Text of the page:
Beyond Journals

The electronic era of publishing presents an opportunity to move far beyond merely adapting the current journal model.  In my September, 2011 column in the Notices of the American Mathematical Society, I noted that, of the four original benefits offered by traditional journals — enhancement, dissemination,archiving, and validation — in the electronic era only the last remains: validation of the correctness, originality, and status of papers, thereby validation of its authors’ status for hiring, promotion, grant funding, salary, etc.  However, not all fields remain in thrall to the journal system, and status in areas such as computer vision, cryptography, and computer algebra relies nowadays primarily on prestigious conference proceedings.
In the column, I propose, as a possible alternative to journal validation, establishing a “Michelin Guide” to mathematical works on the internet.  Thus, one’s vita might contain 5 one-star, 3 two-star, and one very rare three-star “Mathelin” rated paper, as evaluated by the Guide’s referees.  Moreover, unlike journals, Mathelin ratings can well be time-varying.  One can even envision a variety of general purpose Guides, with competing ratings, as well as specialized Guides that convey status within a particular field.  What is less clear is how such a system could be practically instituted, although it is worth noting that a large amount of money is now being fed to commercial publishers from libraries and institutions worldwide, and even diverting even a small fraction would easily support the running and compensated refereeing of such a Guide.
Related proposals include Stefan Müller’s that internet-based journals be overlays of the arXiv, where posted preprints can be submitted and refereed.  Once accepted, no additional publication would be required, but the paper would then carry the imprimatur of the overlay journal and be listed therein.   Timothy Gowers, in an earlier (12.12.2011) comment on this blog, points to his proposal to implement a system “something like a cross between the arXiv, a social networking site, Amazon book reviews, and Mathoverflow”, detailing its advantages over traditional validation based on unpublished, anonymous referee reports.  As I state in my column: “The time is ripe for a radical rethinking of the traditional academic model for scholarly communication within mathematics.  …  If we are not properly engaged, the future will be decided for us and, almost certainly, will not be to our liking.”

Peter J. Olver

4 thoughts on “Beyond Journals

  1. Jean-Paul Allouche Post author

    Directeur de recherche CNRS, Paris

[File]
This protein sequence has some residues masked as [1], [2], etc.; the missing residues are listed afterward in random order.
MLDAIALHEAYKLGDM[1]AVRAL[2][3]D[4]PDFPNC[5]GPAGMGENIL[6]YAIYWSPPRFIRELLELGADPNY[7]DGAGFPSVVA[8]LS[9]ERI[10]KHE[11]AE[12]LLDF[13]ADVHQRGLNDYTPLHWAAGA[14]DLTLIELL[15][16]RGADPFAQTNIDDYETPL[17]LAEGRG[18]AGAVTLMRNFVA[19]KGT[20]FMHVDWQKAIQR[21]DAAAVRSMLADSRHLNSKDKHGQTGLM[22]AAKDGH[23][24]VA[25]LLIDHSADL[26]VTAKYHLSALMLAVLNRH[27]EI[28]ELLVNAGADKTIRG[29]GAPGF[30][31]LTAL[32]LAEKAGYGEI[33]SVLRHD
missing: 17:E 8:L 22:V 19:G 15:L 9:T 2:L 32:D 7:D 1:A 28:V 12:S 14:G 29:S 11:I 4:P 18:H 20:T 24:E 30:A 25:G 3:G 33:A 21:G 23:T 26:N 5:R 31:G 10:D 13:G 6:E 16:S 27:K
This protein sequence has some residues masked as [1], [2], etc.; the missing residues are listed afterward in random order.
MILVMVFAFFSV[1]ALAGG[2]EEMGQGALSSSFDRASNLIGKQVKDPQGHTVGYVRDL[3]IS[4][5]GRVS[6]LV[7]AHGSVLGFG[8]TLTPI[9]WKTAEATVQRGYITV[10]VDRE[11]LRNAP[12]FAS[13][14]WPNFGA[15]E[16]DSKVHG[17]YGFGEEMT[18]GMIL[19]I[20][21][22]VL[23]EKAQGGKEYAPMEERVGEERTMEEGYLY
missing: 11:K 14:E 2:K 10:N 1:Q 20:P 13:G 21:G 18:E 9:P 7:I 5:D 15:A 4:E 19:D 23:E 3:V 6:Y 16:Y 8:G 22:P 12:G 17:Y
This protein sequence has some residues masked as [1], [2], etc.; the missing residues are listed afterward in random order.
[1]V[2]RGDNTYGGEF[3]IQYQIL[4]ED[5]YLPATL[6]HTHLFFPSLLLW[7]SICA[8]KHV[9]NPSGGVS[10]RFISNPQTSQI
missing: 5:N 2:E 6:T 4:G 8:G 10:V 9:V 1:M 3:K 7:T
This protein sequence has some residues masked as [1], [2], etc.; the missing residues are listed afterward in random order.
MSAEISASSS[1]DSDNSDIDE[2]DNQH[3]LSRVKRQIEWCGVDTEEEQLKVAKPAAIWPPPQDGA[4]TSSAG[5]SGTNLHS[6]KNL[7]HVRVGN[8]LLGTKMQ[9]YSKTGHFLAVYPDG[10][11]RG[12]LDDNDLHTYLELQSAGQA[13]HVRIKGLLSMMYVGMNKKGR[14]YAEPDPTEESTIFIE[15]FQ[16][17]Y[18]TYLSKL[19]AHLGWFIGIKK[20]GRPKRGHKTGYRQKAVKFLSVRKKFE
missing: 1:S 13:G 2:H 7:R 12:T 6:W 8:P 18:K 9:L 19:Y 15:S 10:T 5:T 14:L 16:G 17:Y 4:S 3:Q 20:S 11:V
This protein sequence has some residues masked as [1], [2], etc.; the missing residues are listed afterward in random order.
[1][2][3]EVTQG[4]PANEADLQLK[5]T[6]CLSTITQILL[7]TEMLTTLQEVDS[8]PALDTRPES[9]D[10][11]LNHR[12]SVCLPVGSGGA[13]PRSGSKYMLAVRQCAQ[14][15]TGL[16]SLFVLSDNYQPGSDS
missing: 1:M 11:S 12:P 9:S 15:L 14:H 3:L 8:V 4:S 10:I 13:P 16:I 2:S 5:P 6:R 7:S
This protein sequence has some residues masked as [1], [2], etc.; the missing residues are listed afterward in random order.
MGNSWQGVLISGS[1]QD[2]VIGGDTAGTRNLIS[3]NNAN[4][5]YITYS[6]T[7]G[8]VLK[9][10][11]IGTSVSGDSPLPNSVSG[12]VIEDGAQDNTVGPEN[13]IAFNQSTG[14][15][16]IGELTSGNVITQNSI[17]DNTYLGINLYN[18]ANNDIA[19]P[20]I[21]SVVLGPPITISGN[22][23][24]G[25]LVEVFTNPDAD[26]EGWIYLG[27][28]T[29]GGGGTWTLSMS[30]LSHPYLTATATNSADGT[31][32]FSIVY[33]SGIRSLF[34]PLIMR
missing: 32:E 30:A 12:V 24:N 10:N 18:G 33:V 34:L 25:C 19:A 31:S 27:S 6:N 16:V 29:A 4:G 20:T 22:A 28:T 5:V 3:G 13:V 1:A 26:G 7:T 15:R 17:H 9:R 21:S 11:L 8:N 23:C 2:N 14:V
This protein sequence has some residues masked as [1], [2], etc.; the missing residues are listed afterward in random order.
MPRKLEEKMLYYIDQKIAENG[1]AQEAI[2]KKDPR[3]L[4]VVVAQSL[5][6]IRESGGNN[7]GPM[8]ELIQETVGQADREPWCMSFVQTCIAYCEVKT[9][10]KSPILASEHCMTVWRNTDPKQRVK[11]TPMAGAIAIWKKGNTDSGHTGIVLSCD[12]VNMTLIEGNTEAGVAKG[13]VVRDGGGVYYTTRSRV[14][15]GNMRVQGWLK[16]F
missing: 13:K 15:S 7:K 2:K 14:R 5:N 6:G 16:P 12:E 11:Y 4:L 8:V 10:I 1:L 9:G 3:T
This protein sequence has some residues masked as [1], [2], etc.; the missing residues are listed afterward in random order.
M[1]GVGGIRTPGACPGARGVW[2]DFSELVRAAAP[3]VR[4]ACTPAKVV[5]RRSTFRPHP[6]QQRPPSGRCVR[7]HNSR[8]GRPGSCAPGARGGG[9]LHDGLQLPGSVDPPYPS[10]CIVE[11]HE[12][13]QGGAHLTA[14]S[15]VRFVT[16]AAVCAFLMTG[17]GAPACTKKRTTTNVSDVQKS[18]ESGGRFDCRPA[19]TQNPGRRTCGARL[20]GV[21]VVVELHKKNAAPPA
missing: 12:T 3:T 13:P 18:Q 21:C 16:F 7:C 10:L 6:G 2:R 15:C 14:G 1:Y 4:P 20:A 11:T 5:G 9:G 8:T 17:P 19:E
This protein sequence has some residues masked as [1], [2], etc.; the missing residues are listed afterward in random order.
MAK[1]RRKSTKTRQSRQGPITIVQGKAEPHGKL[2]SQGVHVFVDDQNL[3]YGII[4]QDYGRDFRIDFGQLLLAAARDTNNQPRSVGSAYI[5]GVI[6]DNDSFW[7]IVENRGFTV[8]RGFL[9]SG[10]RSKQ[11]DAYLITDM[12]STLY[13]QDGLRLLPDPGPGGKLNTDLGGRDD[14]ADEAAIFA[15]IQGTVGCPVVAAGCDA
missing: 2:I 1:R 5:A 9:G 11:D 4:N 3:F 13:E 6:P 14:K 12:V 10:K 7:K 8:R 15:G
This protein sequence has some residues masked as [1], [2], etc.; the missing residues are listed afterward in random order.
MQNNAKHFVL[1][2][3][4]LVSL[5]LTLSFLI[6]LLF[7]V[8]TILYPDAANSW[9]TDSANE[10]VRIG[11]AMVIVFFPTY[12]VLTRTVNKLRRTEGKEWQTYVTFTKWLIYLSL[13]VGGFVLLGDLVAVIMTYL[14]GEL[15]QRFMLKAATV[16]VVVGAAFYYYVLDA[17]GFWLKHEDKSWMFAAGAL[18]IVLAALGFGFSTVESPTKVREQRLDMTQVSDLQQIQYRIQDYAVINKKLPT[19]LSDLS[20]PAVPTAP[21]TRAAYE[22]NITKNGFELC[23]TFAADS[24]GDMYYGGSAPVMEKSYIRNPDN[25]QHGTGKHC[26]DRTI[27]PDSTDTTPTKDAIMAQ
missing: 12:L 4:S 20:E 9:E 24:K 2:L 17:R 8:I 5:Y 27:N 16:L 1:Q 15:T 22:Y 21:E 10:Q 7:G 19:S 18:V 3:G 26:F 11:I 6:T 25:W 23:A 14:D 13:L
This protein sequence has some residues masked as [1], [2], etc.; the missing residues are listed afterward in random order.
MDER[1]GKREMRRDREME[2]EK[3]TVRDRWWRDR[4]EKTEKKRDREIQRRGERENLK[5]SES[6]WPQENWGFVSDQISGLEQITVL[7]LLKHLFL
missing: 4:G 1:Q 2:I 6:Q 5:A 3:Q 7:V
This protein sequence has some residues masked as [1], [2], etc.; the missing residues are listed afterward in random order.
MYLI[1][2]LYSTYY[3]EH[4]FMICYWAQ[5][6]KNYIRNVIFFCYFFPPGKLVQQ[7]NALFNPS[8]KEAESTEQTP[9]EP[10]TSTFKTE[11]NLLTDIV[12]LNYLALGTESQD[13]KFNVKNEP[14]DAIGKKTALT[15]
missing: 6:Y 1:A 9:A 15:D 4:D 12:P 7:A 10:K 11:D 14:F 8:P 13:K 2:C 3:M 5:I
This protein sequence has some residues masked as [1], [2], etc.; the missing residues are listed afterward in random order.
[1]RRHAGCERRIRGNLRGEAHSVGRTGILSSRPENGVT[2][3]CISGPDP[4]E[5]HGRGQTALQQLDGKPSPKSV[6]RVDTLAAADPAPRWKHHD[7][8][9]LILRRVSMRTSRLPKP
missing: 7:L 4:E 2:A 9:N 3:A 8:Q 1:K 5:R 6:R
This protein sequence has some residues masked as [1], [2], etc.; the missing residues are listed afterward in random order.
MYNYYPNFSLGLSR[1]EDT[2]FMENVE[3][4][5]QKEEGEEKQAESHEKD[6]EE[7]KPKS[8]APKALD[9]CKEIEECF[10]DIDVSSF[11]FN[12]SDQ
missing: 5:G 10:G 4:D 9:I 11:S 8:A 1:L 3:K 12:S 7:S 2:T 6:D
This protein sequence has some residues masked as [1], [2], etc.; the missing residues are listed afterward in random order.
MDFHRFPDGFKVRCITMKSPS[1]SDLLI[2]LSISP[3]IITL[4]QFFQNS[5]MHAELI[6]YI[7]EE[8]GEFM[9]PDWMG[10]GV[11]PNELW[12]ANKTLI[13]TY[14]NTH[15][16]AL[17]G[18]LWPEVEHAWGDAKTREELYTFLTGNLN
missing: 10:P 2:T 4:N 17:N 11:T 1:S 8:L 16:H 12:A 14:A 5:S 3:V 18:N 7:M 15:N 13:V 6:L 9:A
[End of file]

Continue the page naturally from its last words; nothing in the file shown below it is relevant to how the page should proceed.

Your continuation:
I agree with most of what is said BUT one thing, namely “rating”. Again this temptation to give marks like for pupils at school? This is slightly different from, but actually essentially equivalent to, ranking journals (see the other discussion): what universal criteria would be used? how to prevent fooling the system with your good friends-colleagues giving good marks provided you do the same with them, etc.

    What is needed is validation, period. No mark, no ranking, no numbers: please let us stop this primary school tendency.

    Sorry for my strong opposition, but the (mis)use of numbers and ranks is perversely invading everything: let us at least struggle against it in our scientific publications.

  2. Anatoly Nikitin Post author

    Editor in Chief, SIGMA (Symmetry, Integrability and Geometry: Methods and Applications)
    There exist an interesting project concerning scientific publishing in the field of hep-th, namely, the SCOAP 3 project scoap3.org

    Speaking briefly, this project is targeted to making all quality journals in this field open access. These journals would be paid by some fund to make the published articles open access, and libraries would pay not to publishers, but to this fund.

    There are certain criteria for the journals to be eligible for this programme. At the moment the selection and evaluation of journals is in process, and the procedure will be fully operational from 2013.

    It might be reasonable to consider using a similar funding model also for mathematical journals, or just joining this project.

    scoap3.org

  3. Carol Hutchins Post author

    “The Scientific Evolution: Open Science and the Future of Publishing” Panel
    Event chaired by S. Benjamin (Oxford Materials), including T. Gowers, Victor Henning (Mendeley), Robert Kiley (Wellcome Trust), Alison Mitchell (NPG), Alicia Wise (Elsevier), Cameron Neylon, and Lord Robert Winston.

    Gowers discussion of review boards overlaid on arXiv.org begins after 1:23 in video.

    podcasts.ox.ac.uk/evolution-science-open-publishing-video

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